It’s fascinating to get a different perspective on historical events. Reading the biography of Vytautas Landsbergis, Lithuanian President who led them out of the USSR, his take on Boris Yeltsin and Mikhail Gorbachev was significantly different from the orthodox take. That’s of the former being a drunken buffoon, the latter a great statement who sought to steer the Soviet Union towards democracy. One’s almost reviled, the other glorified.
To be fair I bought into the image. I went to see Werner Herzog’s movie on Gorbachev which I enjoyed and portrayed him as facing down the totalitarianism of the regime, until overwhelmed by the last remnants of Stalinism. His biography similarly suggested he’d foresworn repression and the Baltic States were but a sideshow and a nuisance.
But seen from a Lithuanian perspective Gorbachev was no innocent and Yeltsin quite the hero. Landsbergis narrates early discussions as “perestroika” was unveiled. Gorbachev was far from embarking on democracy but simply seeking to keep the Soviet Union together. Changes were to be made but none that would allow real challenge to the regime, and certainly not the secession of a Republic, even if it had been invaded and incorporated against its will.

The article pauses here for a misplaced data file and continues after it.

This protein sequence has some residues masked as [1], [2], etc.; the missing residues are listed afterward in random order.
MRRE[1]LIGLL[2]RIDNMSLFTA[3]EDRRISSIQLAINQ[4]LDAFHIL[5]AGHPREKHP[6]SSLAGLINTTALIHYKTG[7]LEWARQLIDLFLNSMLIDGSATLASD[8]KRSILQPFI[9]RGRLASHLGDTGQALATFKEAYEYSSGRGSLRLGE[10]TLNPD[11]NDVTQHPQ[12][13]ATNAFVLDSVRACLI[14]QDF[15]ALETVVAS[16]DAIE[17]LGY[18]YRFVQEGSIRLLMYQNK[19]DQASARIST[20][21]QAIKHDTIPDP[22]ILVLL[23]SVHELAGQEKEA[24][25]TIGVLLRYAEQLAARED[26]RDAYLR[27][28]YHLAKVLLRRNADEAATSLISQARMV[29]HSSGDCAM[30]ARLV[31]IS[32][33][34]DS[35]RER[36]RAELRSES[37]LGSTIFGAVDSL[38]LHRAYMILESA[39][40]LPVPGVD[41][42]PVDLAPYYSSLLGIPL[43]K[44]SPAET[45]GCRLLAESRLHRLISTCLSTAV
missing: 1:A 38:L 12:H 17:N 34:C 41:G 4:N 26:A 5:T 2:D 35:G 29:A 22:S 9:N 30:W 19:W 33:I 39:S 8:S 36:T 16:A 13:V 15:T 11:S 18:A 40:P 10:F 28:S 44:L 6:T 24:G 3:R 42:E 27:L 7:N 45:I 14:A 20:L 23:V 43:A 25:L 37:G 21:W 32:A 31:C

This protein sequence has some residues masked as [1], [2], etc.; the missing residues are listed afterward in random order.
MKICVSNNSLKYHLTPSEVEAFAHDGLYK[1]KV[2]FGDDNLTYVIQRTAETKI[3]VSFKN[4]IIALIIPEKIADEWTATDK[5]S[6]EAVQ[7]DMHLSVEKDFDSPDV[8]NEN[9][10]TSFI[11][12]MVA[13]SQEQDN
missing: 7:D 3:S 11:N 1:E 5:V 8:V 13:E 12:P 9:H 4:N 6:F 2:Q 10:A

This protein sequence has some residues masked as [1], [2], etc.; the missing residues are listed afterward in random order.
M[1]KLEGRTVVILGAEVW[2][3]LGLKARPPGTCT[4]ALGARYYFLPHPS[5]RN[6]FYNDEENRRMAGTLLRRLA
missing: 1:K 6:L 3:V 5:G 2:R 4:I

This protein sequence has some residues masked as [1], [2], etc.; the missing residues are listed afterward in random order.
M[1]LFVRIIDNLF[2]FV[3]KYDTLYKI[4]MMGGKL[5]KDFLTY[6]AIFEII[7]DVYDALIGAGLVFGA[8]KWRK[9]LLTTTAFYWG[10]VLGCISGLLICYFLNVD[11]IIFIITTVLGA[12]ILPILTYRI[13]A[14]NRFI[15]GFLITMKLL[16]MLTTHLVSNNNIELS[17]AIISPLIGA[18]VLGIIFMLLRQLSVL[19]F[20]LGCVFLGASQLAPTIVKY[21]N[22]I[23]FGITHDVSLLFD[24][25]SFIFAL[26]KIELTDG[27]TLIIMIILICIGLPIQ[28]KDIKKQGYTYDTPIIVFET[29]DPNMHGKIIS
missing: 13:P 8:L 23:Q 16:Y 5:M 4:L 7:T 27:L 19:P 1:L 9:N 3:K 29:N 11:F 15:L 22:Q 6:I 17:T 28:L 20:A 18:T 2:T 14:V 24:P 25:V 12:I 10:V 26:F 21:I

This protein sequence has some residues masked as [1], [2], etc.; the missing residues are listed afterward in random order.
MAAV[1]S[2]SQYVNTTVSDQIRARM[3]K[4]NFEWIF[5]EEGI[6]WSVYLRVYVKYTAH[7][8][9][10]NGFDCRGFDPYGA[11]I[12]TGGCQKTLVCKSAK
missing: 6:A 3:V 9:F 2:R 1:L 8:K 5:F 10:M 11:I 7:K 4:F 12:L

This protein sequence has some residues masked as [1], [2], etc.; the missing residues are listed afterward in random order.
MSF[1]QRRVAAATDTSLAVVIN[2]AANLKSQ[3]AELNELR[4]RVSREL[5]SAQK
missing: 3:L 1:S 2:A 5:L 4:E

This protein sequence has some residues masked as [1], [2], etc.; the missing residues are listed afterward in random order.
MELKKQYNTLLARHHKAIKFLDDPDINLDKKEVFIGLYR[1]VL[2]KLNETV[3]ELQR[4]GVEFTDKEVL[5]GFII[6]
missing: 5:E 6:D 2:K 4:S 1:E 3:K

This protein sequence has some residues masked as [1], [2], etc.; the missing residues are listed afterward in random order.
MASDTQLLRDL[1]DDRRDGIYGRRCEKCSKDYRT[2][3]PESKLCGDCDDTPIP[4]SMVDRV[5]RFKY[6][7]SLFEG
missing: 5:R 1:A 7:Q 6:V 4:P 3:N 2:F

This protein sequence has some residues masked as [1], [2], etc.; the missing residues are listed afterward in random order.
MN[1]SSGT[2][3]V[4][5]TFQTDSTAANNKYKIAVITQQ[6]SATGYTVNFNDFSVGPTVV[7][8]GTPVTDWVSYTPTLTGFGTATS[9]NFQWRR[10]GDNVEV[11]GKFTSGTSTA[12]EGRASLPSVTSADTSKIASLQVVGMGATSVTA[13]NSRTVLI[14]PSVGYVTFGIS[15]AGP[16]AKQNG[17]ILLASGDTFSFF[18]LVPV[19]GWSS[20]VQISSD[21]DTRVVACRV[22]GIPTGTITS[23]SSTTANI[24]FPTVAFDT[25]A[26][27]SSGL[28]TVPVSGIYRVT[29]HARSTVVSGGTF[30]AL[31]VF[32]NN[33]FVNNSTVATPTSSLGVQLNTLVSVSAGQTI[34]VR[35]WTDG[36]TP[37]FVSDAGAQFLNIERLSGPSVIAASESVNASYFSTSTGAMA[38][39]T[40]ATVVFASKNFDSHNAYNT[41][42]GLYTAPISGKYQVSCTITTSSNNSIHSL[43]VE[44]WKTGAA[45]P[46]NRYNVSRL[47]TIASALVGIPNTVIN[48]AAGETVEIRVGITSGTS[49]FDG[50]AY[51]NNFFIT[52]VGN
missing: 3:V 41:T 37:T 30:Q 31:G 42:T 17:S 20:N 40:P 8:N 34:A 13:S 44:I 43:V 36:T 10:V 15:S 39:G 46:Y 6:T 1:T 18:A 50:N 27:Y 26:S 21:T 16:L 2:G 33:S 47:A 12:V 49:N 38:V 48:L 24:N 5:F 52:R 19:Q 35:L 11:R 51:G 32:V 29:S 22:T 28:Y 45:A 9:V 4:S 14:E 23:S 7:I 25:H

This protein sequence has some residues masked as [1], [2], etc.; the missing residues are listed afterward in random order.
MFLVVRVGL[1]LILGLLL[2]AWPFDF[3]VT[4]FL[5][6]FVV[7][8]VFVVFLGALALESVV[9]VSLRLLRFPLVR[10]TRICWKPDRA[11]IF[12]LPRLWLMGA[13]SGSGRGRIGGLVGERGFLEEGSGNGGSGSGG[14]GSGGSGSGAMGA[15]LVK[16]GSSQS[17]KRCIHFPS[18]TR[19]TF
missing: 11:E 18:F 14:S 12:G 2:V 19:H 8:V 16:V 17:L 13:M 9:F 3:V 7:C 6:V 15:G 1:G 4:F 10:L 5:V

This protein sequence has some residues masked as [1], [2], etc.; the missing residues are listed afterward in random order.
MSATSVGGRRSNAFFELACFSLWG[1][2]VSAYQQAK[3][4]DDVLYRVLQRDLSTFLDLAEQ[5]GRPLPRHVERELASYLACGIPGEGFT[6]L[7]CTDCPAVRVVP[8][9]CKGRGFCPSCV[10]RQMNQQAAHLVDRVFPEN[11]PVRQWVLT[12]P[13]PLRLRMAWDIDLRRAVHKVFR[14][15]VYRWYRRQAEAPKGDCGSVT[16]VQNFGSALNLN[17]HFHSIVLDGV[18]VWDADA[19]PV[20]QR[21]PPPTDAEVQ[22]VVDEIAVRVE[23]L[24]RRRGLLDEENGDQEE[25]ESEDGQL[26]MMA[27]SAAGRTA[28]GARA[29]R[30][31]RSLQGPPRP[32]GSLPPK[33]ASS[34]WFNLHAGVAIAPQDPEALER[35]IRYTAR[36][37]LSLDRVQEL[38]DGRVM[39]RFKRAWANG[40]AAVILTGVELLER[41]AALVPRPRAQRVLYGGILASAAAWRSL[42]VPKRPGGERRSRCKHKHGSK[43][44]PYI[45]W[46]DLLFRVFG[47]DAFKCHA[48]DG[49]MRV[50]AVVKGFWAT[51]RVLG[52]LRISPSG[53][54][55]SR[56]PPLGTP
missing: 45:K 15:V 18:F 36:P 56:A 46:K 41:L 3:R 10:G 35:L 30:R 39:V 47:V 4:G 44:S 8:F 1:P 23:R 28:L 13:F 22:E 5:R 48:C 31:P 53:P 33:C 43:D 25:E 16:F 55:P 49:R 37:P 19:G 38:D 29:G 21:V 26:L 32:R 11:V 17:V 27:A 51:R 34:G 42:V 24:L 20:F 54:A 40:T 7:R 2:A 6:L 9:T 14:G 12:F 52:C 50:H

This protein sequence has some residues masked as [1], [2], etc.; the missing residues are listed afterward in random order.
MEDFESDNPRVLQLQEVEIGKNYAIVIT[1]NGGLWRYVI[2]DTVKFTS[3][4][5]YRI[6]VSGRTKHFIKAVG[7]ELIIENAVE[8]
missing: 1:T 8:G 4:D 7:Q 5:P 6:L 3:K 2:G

Such was Gorbachev’s intransigence that he initially espoused the denial of the hidden protocols in the Molotov Ribbentrop pact where Stalin and Hitler carved up eastern Europe. Then when a referendum was to be conceded it was only on terms that frankly were laughable in their distortion of a democratic process.
When Soviet troops attacked killing innocent civilians and surrounding the Lithuanian parliament the idea that the Soviet leader played no part is ludicrous. Meanwhile it was the drunken buffoon who immediately condemned the atrocity and spoke out for the right of Lithuania and other Baltic States to decide their own destiny.
Most fascinating was the suggestion that Gorbachev might have been no innocent in the failed coup that finally toppled him and the regime and when Yeltsin climbed on a tank showing his opposition. Was he involved, awaiting a call? I’d never thought of that but now I’m not so sure.